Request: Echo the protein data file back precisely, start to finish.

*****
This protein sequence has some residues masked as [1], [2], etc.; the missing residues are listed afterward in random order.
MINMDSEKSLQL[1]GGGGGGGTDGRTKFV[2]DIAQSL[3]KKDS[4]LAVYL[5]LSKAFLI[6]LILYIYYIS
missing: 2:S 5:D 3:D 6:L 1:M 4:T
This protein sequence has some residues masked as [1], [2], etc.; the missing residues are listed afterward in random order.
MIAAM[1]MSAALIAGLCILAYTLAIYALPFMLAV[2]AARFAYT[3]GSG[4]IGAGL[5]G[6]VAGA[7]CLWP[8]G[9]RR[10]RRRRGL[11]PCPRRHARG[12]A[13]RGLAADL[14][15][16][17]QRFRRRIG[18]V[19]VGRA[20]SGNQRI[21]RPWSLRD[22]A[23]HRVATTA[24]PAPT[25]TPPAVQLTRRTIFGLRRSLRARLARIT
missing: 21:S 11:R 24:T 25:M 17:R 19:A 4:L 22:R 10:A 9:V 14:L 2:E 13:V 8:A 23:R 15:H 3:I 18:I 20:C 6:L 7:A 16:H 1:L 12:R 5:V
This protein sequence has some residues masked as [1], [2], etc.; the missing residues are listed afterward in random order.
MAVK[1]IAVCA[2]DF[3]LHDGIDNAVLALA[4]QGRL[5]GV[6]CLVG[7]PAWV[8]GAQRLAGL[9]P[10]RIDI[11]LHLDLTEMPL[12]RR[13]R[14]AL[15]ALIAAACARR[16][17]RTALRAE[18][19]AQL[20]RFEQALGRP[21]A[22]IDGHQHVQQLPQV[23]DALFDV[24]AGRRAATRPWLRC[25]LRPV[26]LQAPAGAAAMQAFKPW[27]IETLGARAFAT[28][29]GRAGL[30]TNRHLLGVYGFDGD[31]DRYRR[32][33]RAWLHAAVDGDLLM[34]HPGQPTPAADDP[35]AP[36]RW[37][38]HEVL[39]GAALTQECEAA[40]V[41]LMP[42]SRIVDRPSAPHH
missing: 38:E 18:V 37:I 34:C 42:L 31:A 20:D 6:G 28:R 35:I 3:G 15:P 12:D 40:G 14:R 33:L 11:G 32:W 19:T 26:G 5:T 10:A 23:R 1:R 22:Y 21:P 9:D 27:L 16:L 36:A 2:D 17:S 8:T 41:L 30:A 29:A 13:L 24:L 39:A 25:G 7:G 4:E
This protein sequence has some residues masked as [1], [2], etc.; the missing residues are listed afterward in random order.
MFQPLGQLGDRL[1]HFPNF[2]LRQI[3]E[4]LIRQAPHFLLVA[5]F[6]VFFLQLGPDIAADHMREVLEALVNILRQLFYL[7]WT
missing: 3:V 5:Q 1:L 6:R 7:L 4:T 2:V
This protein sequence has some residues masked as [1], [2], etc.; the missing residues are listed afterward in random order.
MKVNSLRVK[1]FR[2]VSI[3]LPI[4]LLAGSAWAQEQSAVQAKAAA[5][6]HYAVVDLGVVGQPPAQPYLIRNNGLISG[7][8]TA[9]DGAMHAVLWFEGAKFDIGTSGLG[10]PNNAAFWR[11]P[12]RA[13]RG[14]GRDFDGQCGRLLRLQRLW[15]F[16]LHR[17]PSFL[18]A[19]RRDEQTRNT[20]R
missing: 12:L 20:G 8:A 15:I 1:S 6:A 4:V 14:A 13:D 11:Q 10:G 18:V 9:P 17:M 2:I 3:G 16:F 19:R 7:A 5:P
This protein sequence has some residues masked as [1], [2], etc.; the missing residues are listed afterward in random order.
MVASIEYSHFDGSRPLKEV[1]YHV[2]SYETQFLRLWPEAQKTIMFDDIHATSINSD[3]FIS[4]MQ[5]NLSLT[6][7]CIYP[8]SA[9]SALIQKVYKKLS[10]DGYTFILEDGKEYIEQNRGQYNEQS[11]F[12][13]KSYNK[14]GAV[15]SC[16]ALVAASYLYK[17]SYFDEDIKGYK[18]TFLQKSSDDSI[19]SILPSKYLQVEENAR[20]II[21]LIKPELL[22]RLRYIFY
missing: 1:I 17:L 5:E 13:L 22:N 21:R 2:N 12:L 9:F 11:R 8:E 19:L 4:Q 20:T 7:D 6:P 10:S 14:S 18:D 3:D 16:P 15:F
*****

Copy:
This protein sequence has some residues masked as [1], [2], etc.; the missing residues are listed afterward in random order.
MINMDSEKSLQL[1]GGGGGGGTDGRTKFV[2]DIAQSL[3]KKDS[4]LAVYL[5]LSKAFLI[6]LILYIYYIS
missing: 2:S 5:D 3:D 6:L 1:M 4:T
This protein sequence has some residues masked as [1], [2], etc.; the missing residues are listed afterward in random order.
MIAAM[1]MSAALIAGLCILAYTLAIYALPFMLAV[2]AARFAYT[3]GSG[4]IGAGL[5]G[6]VAGA[7]CLWP[8]G[9]RR[10]RRRRGL[11]PCPRRHARG[12]A[13]RGLAADL[14][15][16][17]QRFRRRIG[18]V[19]VGRA[20]SGNQRI[21]RPWSLRD[22]A[23]HRVATTA[24]PAPT[25]TPPAVQLTRRTIFGLRRSLRARLARIT
missing: 21:S 11:R 24:T 25:M 17:R 19:A 4:L 22:R 10:A 9:V 14:L 2:E 13:V 8:A 23:R 15:H 3:I 18:I 20:C 6:L 7:A 16:H 1:L 12:R 5:V
This protein sequence has some residues masked as [1], [2], etc.; the missing residues are listed afterward in random order.
MAVK[1]IAVCA[2]DF[3]LHDGIDNAVLALA[4]QGRL[5]GV[6]CLVG[7]PAWV[8]GAQRLAGL[9]P[10]RIDI[11]LHLDLTEMPL[12]RR[13]R[14]AL[15]ALIAAACARR[16][17]RTALRAE[18][19]AQL[20]RFEQALGRP[21]A[22]IDGHQHVQQLPQV[23]DALFDV[24]AGRRAATRPWLRC[25]LRPV[26]LQAPAGAAAMQAFKPW[27]IETLGARAFAT[28][29]GRAGL[30]TNRHLLGVYGFDGD[31]DRYRR[32][33]RAWLHAAVDGDLLM[34]HPGQPTPAADDP[35]AP[36]RW[37][38]HEVL[39]GAALTQECEAA[40]V[41]LMP[42]SRIVDRPSAPHH
missing: 38:E 18:V 37:I 34:C 42:L 31:A 20:D 6:G 28:R 35:I 3:G 15:P 12:D 40:G 14:R 33:L 11:G 32:W 19:T 26:G 5:T 10:A 23:R 1:R 22:Y 21:P 9:D 27:L 16:L 36:A 2:D 17:S 8:T 41:L 30:A 29:A 13:L 24:L 39:A 25:G 7:G 4:E
This protein sequence has some residues masked as [1], [2], etc.; the missing residues are listed afterward in random order.
MFQPLGQLGDRL[1]HFPNF[2]LRQI[3]E[4]LIRQAPHFLLVA[5]F[6]VFFLQLGPDIAADHMREVLEALVNILRQLFYL[7]WT
missing: 3:V 5:Q 1:L 6:R 7:L 4:T 2:V
This protein sequence has some residues masked as [1], [2], etc.; the missing residues are listed afterward in random order.
MKVNSLRVK[1]FR[2]VSI[3]LPI[4]LLAGSAWAQEQSAVQAKAAA[5][6]HYAVVDLGVVGQPPAQPYLIRNNGLISG[7][8]TA[9]DGAMHAVLWFEGAKFDIGTSGLG[10]PNNAAFWR[11]P[12]RA[13]RG[14]GRDFDGQCGRLLRLQRLW[15]F[16]LHR[17]PSFL[18]A[19]RRDEQTRNT[20]R
missing: 12:L 20:G 8:A 15:I 1:S 6:A 4:V 14:A 13:D 11:Q 10:G 18:V 9:P 17:M 2:I 3:G 16:F 19:R 7:A 5:P
This protein sequence has some residues masked as [1], [2], etc.; the missing residues are listed afterward in random order.
MVASIEYSHFDGSRPLKEV[1]YHV[2]SYETQFLRLWPEAQKTIMFDDIHATSINSD[3]FIS[4]MQ[5]NLSLT[6][7]CIYP[8]SA[9]SALIQKVYKKLS[10]DGYTFILEDGKEYIEQNRGQYNEQS[11]F[12][13]KSYNK[14]GAV[15]SC[16]ALVAASYLYK[17]SYFDEDIKGYK[18]TFLQKSSDDSI[19]SILPSKYLQVEENAR[20]II[21]LIKPELL[22]RLRYIFY
missing: 1:I 17:L 5:E 13:L 22:N 21:R 2:N 12:L 9:F 11:R 8:E 19:L 4:Q 20:T 7:D 6:P 10:S 14:S 18:D 3:D 16:P 15:F